China's intense interest in recent American naval exercises off Guam (which appeared to be a rehearsal for a
defense of Taiwan), has put the spotlight on how China could hope to deal with
such American support for Taiwan. There are many signs of how such Chinese
countermeasures might work. The recent
Chinese anti-satellite system test shows they can knock down U.S. spy
satellites. China is also working on micro (under half a ton) satellites. If
they can build an anti-satellite satellite weighing less than half a ton, they
can launch several with one booster. That would give them a chance to knock
down enough American satellites to temporarily "blind" the U.S. Navy.
At that point, Chinese anti-ship missiles and submarines would be more potent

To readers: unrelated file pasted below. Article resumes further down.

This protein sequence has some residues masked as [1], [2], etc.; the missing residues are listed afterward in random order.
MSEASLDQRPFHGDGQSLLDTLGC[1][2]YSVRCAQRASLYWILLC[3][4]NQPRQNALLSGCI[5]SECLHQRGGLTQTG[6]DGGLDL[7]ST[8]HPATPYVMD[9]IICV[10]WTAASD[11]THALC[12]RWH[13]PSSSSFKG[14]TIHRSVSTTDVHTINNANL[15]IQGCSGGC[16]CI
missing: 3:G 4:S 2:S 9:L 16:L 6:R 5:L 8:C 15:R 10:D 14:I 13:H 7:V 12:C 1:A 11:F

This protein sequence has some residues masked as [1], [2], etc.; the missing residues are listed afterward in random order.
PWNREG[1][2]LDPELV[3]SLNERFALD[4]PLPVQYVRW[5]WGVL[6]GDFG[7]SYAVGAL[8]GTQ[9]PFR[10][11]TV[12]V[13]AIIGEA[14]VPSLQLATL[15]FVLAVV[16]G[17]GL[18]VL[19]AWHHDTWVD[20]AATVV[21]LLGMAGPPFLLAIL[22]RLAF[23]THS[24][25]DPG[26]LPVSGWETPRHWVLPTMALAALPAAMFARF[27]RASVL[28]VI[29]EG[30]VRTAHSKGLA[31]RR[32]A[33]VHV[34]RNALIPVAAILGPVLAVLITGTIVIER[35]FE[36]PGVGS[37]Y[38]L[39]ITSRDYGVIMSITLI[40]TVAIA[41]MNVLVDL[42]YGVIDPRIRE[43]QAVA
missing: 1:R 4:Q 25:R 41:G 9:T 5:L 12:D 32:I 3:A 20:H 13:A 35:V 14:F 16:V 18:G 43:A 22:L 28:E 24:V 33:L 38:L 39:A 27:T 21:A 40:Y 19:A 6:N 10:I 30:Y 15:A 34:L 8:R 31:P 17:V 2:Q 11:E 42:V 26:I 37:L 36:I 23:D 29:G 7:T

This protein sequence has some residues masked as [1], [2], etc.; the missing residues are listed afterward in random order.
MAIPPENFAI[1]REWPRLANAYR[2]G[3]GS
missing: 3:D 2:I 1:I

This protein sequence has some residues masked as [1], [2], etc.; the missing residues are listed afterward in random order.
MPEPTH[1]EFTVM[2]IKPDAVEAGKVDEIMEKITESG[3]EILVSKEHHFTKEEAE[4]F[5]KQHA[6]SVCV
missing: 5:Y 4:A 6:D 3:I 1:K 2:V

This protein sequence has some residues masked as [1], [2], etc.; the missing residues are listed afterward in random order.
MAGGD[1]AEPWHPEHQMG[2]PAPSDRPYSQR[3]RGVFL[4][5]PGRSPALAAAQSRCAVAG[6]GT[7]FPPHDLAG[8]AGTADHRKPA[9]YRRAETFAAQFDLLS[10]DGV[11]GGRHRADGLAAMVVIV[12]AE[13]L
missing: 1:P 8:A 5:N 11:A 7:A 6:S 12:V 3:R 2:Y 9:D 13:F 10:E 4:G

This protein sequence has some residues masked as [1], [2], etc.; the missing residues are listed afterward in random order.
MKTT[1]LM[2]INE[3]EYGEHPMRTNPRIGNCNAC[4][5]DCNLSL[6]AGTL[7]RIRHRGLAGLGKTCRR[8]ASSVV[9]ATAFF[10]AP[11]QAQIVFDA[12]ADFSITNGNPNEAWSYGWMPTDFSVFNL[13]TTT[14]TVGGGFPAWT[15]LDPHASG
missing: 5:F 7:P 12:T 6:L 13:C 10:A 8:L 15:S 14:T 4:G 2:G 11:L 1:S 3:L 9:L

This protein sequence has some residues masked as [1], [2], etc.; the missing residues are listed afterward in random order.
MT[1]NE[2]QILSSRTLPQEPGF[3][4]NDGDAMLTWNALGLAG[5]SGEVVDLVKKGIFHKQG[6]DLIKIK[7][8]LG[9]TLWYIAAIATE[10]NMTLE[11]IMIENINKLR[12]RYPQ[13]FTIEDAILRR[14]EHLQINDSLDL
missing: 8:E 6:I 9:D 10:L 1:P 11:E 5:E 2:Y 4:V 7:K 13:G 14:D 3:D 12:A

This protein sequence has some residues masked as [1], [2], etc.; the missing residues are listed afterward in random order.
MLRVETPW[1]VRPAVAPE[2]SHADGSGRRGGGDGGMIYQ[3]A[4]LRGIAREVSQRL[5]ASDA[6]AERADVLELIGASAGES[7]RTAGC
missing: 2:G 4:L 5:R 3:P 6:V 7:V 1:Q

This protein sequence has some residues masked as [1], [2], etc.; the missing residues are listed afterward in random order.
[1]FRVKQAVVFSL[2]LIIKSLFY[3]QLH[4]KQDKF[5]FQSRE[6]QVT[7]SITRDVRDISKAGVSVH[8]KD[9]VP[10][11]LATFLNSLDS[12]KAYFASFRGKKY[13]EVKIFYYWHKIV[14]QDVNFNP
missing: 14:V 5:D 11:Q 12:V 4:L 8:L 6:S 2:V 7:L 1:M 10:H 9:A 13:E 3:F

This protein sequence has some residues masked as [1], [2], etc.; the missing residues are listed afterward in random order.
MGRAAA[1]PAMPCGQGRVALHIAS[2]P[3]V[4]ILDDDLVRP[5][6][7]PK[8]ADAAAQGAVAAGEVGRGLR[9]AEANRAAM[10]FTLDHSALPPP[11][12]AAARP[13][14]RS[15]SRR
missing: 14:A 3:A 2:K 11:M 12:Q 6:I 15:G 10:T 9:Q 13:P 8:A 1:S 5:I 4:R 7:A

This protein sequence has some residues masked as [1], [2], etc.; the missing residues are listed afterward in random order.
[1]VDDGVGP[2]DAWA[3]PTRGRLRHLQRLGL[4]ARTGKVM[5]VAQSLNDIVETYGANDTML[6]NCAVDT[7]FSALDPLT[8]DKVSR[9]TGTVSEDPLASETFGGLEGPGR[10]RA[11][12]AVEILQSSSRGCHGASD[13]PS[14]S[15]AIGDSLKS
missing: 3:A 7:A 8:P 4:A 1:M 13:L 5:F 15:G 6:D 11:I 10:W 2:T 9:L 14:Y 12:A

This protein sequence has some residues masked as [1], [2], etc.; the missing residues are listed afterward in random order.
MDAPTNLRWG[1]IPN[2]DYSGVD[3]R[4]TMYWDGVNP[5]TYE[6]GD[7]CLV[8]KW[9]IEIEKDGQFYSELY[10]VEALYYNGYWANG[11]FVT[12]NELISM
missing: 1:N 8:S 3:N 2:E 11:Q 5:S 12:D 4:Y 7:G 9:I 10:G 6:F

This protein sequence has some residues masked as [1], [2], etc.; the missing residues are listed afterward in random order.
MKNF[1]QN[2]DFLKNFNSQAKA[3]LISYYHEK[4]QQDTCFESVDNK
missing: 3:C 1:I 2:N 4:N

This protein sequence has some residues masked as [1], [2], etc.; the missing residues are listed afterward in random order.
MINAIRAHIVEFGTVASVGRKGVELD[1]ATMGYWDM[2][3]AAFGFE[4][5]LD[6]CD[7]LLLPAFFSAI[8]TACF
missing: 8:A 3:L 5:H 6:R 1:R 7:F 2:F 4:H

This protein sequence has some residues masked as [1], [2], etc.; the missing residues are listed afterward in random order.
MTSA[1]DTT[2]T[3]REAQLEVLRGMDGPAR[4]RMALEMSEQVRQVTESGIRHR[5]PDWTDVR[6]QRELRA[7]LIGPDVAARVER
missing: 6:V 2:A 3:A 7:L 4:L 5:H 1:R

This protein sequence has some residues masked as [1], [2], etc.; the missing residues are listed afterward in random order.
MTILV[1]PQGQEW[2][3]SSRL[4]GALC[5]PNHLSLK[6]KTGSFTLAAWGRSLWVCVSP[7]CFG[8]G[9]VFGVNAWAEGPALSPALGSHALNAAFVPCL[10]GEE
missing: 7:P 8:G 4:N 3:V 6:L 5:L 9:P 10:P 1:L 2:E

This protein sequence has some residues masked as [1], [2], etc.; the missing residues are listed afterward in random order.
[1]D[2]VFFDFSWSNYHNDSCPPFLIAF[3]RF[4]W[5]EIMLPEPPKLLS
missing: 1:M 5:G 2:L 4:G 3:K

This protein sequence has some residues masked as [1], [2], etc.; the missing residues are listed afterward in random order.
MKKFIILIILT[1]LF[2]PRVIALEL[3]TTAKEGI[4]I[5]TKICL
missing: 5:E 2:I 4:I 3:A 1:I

against American carriers. This is the sort of thinking China is encouraging in
its military. It's also ancient Chinese strategic thinking. That is, don't go
after superior enemy head on, but, rather, come at him sideways. Then again, ancient Chinese military thinkers
preached winning without fighting. That worked better when it was Chinese
versus Chinese. Foreigners tend to be more inscrutable.
April 14, 2007:
Japan has asked for an extension to its agreement to remove World War II
chemical weapons its forces left behind in 1945. At the time, Japan has some
two million tons of chemical weapons stored in 40 Chinese locations. Most of
this has been destroyed, but some of it was harder to deal with. Also, some of
the chemical weapons cannot be found. So Japan wants to extend the deadline, for
removal, to 2012. Reminders of World War II, like this, continue to maintain
negative public attitudes towards Japan.